Main image of article 10 Simple Ways to Screw Up Your Cover Letter
Cover letters are often your first mode of contact with an employer, so obviously you want them to be perfect. And, as in everything else, you get to perfect by sweating the details. Sometimes it’s a simple thing that can throw a cover letter off-track. With that in mind, we present this list of mistakes that can sink your chances before you even get started.
  • Generic Salutation: Don’t even bother sending a cover letter if it starts with “To Whom It May Concern” or “Dear Sir.” If you can’t find the name of the hiring manager, insert the title of the person you’d report to, or replace the salutation with a subject line. Another option is to weave the company’s name into the salutation: “Dear Members of the Hiring Team at ABC Company.”
  • Typos and Grammatical Errors: This is basic.These kinds of errors ruin your credibility in terms of communication skills and attention to detail. Don’t rely on spell check—proofread!
  • Boilerplate Material: A bland or generic letter won’t impress anyone since it conveys a lack of interest. Distinguish yourself by customizing your cover letter toward the company, the manager’s needs and the job. Also, don’t rehash the information in your résumé. Make your case by using the cover letter’s open format to delve into one or two relevant projects.
  • Underselling Yourself: A cover letter’s sole purpose is to get you an interview. If your letter doesn’t clearly and succinctly state why you’re qualified and why the company should hire you—rewrite it. Don’t forget to include power verbs, adjectives, facts, data, examples and accomplishments. In other words, don’t say you’re a great coder. Let the facts do the talking.
  • Omitting Your Contact Information: Don’t make the hiring manager track you down. Display your contact information on every item you submit during the hiring process.
  • Ignoring Your Audience: This is your chance to have a private conversation with the hiring manager. Speak directly to him or her in your letter, using an appropriate tone and style, based on your research. For instance, you can be less formal if you’re applying for a position at a bleeding edge startup, but you’d better tone it down if you’re pursuing a job at a conservative bank or insurance company.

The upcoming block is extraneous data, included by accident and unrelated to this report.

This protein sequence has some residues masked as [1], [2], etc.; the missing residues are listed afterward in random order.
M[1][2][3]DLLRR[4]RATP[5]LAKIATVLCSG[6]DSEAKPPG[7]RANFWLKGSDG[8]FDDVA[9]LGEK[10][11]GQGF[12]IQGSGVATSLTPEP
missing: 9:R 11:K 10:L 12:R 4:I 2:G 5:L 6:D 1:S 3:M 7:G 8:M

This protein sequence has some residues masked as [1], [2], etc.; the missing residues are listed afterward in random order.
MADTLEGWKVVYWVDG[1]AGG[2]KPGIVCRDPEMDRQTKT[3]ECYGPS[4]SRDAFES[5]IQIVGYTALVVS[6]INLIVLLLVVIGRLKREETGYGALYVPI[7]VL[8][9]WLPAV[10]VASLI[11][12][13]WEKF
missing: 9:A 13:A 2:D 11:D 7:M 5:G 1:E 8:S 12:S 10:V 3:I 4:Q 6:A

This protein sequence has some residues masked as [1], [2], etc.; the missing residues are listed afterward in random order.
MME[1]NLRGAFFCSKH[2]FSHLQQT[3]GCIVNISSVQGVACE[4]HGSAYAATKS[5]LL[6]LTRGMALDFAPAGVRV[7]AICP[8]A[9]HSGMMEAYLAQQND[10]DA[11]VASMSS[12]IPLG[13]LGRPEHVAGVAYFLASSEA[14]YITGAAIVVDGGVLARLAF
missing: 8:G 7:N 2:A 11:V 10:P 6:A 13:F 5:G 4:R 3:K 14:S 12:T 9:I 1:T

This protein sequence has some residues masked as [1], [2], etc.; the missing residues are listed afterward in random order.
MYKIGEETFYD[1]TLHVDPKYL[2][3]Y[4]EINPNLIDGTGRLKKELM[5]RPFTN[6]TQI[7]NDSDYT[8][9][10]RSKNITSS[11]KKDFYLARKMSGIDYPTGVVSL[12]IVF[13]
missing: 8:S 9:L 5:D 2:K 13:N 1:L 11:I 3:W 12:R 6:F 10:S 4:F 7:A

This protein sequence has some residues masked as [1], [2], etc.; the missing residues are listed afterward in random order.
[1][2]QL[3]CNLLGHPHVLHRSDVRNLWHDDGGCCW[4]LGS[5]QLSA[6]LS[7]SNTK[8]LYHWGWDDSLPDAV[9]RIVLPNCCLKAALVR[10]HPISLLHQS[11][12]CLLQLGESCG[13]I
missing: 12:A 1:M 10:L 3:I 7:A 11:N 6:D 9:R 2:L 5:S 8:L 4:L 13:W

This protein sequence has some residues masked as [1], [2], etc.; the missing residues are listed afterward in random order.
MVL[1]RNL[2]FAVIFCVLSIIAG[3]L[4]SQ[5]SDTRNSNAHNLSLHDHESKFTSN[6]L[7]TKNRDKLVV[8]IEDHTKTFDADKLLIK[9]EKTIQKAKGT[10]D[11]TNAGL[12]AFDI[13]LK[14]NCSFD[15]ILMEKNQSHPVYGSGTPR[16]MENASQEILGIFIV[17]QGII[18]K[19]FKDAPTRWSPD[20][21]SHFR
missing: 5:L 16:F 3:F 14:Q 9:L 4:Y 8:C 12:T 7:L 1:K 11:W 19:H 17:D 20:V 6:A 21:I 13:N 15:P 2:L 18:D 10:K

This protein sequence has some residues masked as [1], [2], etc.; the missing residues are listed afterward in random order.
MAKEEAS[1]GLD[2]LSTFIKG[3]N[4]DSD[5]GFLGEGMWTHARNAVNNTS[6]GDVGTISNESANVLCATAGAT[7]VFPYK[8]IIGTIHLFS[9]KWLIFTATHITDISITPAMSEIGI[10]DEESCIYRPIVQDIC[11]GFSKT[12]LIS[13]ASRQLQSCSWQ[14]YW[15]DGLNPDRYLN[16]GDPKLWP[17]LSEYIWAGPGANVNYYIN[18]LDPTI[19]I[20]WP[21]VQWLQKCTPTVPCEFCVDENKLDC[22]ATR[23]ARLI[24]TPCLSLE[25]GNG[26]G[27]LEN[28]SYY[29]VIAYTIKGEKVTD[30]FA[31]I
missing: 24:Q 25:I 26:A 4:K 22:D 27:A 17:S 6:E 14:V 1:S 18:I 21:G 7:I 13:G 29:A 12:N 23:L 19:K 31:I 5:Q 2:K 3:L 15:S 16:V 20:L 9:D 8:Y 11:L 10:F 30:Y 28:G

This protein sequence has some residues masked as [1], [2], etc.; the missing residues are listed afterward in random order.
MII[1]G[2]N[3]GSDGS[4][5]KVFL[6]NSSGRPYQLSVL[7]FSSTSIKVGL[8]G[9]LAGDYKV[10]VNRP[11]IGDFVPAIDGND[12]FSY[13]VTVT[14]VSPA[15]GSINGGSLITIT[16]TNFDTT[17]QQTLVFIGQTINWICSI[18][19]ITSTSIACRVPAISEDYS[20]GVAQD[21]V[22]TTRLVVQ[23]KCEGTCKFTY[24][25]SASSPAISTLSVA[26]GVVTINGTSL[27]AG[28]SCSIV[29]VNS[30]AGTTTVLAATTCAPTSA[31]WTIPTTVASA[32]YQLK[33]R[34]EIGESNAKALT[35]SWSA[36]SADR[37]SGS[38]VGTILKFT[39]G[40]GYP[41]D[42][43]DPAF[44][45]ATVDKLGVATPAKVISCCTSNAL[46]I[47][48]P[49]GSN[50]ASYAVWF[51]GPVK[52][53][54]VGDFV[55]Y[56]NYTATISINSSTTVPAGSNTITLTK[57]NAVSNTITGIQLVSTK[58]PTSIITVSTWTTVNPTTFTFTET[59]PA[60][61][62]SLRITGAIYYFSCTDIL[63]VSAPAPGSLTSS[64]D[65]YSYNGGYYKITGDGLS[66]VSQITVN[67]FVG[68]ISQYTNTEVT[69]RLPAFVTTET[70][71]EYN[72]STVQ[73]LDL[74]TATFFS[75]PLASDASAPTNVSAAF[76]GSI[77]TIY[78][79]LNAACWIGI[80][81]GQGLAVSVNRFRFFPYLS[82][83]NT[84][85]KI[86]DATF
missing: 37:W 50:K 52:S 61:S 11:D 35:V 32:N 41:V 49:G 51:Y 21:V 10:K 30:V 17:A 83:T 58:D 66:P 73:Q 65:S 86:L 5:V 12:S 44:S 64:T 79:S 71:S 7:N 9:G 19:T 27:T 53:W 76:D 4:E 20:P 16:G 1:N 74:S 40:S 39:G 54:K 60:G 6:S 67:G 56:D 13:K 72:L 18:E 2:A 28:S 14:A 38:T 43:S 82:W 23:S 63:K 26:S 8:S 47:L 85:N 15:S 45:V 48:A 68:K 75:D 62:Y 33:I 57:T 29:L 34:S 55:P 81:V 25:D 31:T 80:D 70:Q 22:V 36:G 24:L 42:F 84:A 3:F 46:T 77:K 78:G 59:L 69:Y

• Not Following Directions: Did the posting say to include the job number or the job title in the subject line? Are you supposed to answer a specific question or mention when you’re available to take a coding test? Employers sometimes include instructions to see if you can follow them.
  • Submitting a Novel: Unless you’re applying for an executive positon, your cover letter should fit on a single page. As a rule of thumb, it shouldn’t exceed four paragraphs—one for the opening, one for the summary and the other two to explain your qualifications and cite examples that match the employer’s needs.
  • Failing to Close: Your cover letter should include a call to action. For instance: “As you can see, my experience in harnessing the power of Big Data would enable me to step into the role at XYZ Company and hit the ground running. I’m available for an interview next week, and you can reach me at 000.555.1212. If I don’t hear from you, I’ll give you a call on Thursday. I’m looking forward to meeting you and discussing your Big Data initiatives.
  • Forgetting to Synch Up: Great! Your cover letter did its job. The hiring manager is intrigued and wants to review the coding samples, blog and open source projects you referenced. So where are they? Include hyperlinks to sites and online sources that validate the experience and achievements you described in your cover letter.
One more thing to mention: Submitting your résumé without a cover letter isn’t a minor mistake. It’s the biggest mistake of all.

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